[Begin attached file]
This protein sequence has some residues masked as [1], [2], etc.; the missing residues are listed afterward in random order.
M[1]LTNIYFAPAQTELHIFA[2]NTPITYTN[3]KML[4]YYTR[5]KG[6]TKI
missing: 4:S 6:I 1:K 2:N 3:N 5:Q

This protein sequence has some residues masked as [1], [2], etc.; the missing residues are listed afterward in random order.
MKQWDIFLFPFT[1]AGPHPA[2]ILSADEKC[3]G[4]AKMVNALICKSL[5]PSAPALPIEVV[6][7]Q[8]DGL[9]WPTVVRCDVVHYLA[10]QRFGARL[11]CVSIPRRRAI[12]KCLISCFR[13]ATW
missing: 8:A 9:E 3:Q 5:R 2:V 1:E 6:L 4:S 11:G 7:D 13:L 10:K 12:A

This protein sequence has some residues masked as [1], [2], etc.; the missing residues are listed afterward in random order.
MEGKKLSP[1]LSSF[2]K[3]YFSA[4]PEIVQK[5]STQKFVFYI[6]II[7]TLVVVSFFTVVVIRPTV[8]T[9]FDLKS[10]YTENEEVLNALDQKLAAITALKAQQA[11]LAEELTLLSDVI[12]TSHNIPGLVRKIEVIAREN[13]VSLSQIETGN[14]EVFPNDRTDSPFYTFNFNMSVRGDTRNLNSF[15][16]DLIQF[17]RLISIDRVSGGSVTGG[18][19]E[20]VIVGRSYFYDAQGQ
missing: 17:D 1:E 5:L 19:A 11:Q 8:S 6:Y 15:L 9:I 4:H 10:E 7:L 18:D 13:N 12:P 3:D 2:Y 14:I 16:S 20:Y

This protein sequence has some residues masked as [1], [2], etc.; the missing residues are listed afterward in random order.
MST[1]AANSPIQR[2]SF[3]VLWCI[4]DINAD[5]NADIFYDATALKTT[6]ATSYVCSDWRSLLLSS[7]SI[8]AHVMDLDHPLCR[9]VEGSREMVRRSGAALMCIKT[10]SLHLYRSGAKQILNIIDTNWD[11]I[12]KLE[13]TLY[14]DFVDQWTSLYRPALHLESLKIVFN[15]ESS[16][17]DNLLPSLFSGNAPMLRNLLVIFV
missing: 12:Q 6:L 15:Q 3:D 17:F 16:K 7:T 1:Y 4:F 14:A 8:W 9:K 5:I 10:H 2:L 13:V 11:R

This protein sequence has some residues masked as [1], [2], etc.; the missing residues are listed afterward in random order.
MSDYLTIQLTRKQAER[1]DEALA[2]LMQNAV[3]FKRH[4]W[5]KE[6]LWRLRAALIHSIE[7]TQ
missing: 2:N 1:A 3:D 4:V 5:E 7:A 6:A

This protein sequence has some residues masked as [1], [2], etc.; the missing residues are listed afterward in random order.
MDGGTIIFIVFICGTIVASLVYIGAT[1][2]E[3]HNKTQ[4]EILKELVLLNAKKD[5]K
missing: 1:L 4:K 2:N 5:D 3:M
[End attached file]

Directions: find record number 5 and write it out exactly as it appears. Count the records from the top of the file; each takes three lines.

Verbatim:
This protein sequence has some residues masked as [1], [2], etc.; the missing residues are listed afterward in random order.
MSDYLTIQLTRKQAER[1]DEALA[2]LMQNAV[3]FKRH[4]W[5]KE[6]LWRLRAALIHSIE[7]TQ
missing: 2:N 1:A 3:D 4:V 5:E 7:A 6:A